Lighthouse International Film Festival Underway At Surflight
Two films chronicle the arrival and aftermath of Superstorm Sandy
The Sixth Annual Lighthouse International Film Festival kicked off on Thursday night with a special screening of “This Time Next Year,” which was filmed on Long Beach Island and Beach Haven West following Superstorm Sandy.
The festival will run through Sunday and present nearly 40 full length films and two dozen shorts in venues up and down the Island.
“This Time Next Year’s” producer Dan O’Mera and co-directors Jeff Reichert and Farihah Zamen were on hand at Beach Haven’s Surflight Theatre for the sold out screening and afterwards at a reception held at The Gables Restaurant and B&B.
The husband and wife directing team spent a year beginning in December 2012 in the area filming the recovery process and showcasing “the stories of full time residents and business owners’ resilience, heartbreak and hope as they battled back from the storm,” according to a festival press release.
The festival kicked off with a special presentation of the film that debuted earlier this year at New York’s Tribeca Film Festival and was the inaugural grantee of Tribeca's Resilient Communities Project.
At the beginning of the film, Ship Bottom resident and Sandy Survivor Hope Gardiner said she was not certain she would make it through the film without having to leave.
“I may just have to just get up and go out, if it I can’t take it,” she said referring to the emotions she was already feeling about reliving her experience.
Gardiner, who was shown along with her survivor support group in the film, lasted to the end, while others were observed leaving not to return.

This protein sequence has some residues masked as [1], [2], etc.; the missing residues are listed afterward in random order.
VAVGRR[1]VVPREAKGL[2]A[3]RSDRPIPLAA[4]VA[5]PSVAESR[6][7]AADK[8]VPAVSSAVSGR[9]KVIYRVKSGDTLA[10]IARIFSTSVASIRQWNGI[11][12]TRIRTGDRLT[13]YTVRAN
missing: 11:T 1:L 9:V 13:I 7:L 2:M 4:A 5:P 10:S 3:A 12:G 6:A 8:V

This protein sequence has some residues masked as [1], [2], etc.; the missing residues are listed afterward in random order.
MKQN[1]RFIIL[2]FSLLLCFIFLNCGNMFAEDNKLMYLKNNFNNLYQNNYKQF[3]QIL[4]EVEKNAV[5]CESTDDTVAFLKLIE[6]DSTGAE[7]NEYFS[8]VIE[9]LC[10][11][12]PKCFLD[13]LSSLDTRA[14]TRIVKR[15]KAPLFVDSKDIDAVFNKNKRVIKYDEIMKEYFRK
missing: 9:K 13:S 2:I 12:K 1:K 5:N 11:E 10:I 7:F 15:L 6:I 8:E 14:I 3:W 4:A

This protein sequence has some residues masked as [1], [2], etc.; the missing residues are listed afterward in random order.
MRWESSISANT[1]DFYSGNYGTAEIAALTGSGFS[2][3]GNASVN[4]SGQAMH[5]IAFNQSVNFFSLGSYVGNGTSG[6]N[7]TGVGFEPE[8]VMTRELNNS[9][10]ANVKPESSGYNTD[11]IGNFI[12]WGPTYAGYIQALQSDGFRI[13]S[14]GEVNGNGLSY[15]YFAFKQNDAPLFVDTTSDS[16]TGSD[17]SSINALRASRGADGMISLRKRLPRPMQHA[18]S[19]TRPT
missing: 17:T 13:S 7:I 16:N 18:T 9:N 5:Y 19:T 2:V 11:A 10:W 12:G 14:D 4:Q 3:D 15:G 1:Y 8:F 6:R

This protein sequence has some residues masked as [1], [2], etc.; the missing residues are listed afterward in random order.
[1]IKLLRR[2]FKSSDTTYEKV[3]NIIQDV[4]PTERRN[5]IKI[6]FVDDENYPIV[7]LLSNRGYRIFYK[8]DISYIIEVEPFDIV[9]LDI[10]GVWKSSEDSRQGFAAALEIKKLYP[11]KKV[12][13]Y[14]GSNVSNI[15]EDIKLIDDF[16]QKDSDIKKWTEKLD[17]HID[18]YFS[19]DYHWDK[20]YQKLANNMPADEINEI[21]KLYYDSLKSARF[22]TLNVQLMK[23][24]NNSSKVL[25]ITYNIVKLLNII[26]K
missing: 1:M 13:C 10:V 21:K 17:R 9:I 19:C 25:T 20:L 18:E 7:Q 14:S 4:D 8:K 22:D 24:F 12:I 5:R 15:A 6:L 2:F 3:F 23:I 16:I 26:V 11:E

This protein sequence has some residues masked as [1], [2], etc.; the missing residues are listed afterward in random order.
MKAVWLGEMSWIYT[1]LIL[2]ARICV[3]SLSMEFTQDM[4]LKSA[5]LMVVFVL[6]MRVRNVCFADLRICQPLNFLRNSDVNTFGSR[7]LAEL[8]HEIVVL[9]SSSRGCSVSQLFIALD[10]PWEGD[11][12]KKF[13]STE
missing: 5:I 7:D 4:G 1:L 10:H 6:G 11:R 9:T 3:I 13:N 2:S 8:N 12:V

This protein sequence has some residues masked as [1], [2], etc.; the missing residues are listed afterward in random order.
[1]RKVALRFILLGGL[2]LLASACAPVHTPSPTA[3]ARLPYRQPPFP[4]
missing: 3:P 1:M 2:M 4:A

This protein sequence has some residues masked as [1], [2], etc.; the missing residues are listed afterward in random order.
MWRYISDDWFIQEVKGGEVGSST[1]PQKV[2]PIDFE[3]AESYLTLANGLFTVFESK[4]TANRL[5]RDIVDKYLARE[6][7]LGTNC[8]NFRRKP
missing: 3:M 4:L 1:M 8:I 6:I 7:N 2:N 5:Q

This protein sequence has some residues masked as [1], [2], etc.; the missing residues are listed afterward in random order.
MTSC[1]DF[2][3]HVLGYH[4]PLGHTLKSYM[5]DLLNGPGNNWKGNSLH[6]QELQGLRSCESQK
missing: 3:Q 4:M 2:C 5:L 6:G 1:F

“It was tough,” she said, “Seeing friends up there that had lost everything, some of whom aren’t back yet.”
The film shows how far the island and mainland had come back in that first year and continues to rebound, she said.
“But we can’t forget those that are still those out there with no place to call home," Gardiner said.
The festival will also present an encore showing of “Landfall: The Eyes of Sandy” on Saturday at 11:15 at the Surflight. The film begins with the catastrophic events when Sandy hit Long Beach Island and the nearby mainland by using footage and interviews provided by those that rode out the superstorm.
Then shows what it was like being part of a community struggling together to come back right after the storm.
Local families from LBI and Stafford Township can bring their children for free with an adult ticket purchase. Also, all high school students from Southern Regional, Pinelands Regional and Barnegat high schools, as well as first responders and active duty military personnel with ID are welcome free of charge.
There will be a Q&A session with the filmmakers and residents after the screening. Funded by the Jetty Rock Foundation, “Landfall” has gone on to be shown at the Macon, GA Film Festival, the Montclair Film Festival and a Global Selection Documentary on Delta Airlines flights.
Like these two films, the festival’s offerings are by independent filmmakers and include documentaries, comedies, and dramas covering a host of subjects including, “The Foxy Merkins” a buddy comedy with a contemporary twist. The narrative “Lies I Told My Little Sister” is about a woman and her family coming together after the death of her older sister.
This year’s Documentary Centerpiece Film is the autobiographical “Evolution of a Criminal,” Darius Clark Monroe’s first-person account of how, as a 16-year-old from a struggling Houston family, he robbed a bank and went to prison; only to later graduate from college and attend NYU's Graduate Film program.
For a full listing of all the movies and times, ticket information and details about special events, including a Breakfast with the Filmmakers on Saturday visit http://lighthousefilmfestival.org/